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30th December 2021
Voice Above Water
Title of film: Voice Above Water
Director: Dana Frankoff
Production Company: Turning Tides Films
Dana Frankoff’s debut film, Voice Above Water, which won gold at our partner TV/E Sustainability Film Awards recently, is a moving story of Wayan Nyo, a Balinese 90 year-old fisherman who no longer can catch big fish because of the amount of plastic in the ocean, instead he goes out daily in his boat to net rubbish in the hope of being able to fish again. It is a compelling and uplifting story that reminds us that everyone can and should play their part, no matter how small, in solving the catastrophic global problem.

Behind the scenes with debut director Dana Frankoff and crew

Did the desire to make your own film evolve out of the skills you acquired through your day job in production management at Pixar or was it more a yearning to raise awareness of plastic pollution?

The desire to make Voice Above Water spawned from seeing plastic polution everywhere. I had to do something to help. Since filmmakeing is what I know and I love the ocean, I decided to incorpirate the two and Direct/Produce my first film in hopes of making a difference.

Please tell us how the idea for Voice Above Water came about and how you developed it.

Once I decided to make a documentary about ocean preservation, I started talking to scientists, non-profits organizations and anyone working on the current issues concerning the ocean. An employee at 4Ocean told me about fishermen who were using their boat and net to collect trash from the ocean in hopes that they could fish again. I saw the image of a small boat with a fisherman in the vast sea doing his part and knew this is the story I wanted to tell.

 

 

To what extent did you pre-plan the production before going on location?  What were the key points you mapped out beforehand to capture the tone and look of the film?

We shot the film in only 2.5 days so there was A LOT of pre-production to make sure we maximized our time with Wayan. The shot list, interview questions, choosing the crew and camera equipment and all the logistics of shooting abroad were mapped out in the 6-8 months leading up to the shoot, while also leaving room for any developments that came up along the way.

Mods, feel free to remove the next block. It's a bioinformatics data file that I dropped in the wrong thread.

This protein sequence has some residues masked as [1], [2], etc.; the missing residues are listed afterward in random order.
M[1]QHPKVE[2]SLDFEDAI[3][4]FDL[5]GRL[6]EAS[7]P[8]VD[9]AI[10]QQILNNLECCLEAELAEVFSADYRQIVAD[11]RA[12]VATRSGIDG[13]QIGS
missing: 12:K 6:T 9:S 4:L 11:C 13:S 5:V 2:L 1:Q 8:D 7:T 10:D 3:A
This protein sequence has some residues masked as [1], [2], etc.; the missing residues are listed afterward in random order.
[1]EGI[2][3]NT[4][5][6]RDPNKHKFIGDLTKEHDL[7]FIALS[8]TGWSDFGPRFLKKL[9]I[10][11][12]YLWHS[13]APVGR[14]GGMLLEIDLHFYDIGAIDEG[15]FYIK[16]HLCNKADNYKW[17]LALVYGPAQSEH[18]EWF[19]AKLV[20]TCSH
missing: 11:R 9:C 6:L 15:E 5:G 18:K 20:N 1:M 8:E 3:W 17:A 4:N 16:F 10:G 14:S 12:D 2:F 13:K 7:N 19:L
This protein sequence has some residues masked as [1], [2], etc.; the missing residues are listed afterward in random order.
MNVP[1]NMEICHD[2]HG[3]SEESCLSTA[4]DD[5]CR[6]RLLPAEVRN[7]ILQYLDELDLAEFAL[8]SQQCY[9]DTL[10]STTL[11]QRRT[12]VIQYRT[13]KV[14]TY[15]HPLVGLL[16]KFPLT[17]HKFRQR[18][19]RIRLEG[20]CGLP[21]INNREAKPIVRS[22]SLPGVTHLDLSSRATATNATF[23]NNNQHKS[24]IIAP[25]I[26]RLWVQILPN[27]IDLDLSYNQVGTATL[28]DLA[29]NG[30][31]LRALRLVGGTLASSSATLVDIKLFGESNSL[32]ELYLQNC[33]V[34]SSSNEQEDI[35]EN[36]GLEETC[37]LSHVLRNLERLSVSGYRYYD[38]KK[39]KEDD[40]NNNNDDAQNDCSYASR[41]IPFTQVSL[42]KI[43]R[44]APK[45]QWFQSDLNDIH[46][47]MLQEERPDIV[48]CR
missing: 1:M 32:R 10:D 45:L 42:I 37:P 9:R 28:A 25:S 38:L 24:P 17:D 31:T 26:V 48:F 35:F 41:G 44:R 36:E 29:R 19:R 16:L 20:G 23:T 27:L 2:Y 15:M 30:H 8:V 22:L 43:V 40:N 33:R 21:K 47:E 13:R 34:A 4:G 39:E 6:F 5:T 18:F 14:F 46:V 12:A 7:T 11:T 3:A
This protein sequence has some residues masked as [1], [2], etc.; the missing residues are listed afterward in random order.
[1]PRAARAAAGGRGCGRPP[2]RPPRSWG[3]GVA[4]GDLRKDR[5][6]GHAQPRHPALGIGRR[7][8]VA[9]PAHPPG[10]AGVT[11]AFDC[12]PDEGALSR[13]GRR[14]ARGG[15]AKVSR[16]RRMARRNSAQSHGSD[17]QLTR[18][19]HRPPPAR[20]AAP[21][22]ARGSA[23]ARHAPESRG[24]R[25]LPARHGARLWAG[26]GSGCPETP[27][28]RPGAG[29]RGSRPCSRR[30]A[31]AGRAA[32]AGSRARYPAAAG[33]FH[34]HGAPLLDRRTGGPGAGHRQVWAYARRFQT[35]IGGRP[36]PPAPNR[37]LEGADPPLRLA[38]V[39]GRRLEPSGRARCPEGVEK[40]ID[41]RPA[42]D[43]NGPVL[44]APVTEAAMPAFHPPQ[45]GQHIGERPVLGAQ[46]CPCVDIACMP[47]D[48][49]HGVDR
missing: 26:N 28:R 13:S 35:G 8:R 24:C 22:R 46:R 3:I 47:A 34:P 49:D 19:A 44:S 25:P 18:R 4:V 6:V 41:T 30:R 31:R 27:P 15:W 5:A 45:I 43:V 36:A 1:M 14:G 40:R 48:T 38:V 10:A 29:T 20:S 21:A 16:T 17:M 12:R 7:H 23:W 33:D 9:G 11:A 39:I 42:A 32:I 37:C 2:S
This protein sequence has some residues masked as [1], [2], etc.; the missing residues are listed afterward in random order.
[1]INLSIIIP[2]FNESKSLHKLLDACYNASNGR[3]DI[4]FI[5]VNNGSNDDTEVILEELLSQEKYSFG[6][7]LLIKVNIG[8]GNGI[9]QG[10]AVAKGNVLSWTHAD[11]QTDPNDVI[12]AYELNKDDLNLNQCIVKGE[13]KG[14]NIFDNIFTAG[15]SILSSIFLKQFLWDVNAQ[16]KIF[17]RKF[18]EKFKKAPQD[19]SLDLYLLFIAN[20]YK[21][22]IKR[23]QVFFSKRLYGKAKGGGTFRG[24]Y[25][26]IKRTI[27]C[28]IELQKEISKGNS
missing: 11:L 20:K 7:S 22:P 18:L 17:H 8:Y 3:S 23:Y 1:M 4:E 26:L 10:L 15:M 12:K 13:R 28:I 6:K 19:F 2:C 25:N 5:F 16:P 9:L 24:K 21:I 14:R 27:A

How did you come across the charismatic Wayan Nyo?

Our amazing Director of Photography, Romain Calliez, went on a location scout to the island of Nusa Penida in Indonesia. He sent two photos, one was of Wayan and I knew from Wayan’s eyes and the wrinkles in his face that he had a story to tell. He ended up being a total ham for the camera which was also helpful.

 

 

The drone shots and intimate close-ups are beautifully filmed – when it came to editing were you ruthless in deciding which footage to keep?

There were definitely shots that stood out, we had such a great camera crew that it was incredible what we were able to get in 2.5 days.

What were the major challenges of the production?

Everyone on the crew did a phenomenal job and luckily the production went even better than planned. One morning when we were shooting during sunrise dolphins even jumped out of the water behind Wayan. I asked Romain if he could get that shot and he said, “this is too much”. He was totally right.

 

You skillfully reveal not only Wayan Nyo’s response to the devastating changes he’s seen in his local ocean over his lifetime but you also convey the richness of his simple life well lived, with family and community, gratitude and integrity.  It’s a timely reminder of what really matters. Was this always your intention?

Yes, there is certainly something to living simply where you are more connected with the land that gives you an intuition about what’s important. It’s clear that Wayan has everything he needs in his village on the island of Nusa Penida. Wayan has his wife, children, grandchildren, his passion for fishing and is always connected to the ocean. I’m glad that we were able to capture his happiness around what is important. My hope is that people all over, who live near the ocean or in urban or landlocked locations, can see Wayan’s passion for taking care of the place he lives and are inspired to do the same.

What will your next documentary be about?

I’m currently working on a documentary about women ocean farmers in Hawaii and the importance underwater sea plants have on our atmosphere, nutrition and land resources.

Is there anything else you’d like to share?

Please reach out to me anytime! My favorite part about filmmaking is the relationships and conversations built around storytelling.

IG: @danacfranko

Email: dana@turningtidesfilms.com

 

 

Credits

Director: Dana Frankoff
Producers: Dana Frankoff, Omri Ben-Canaan, Eric Ebner
Director of Photography: Romain Cailliez
Underwater DP: Sean Gilhooley
Drone Pilot: Hugo Pes
Edited by: Romain Cailliez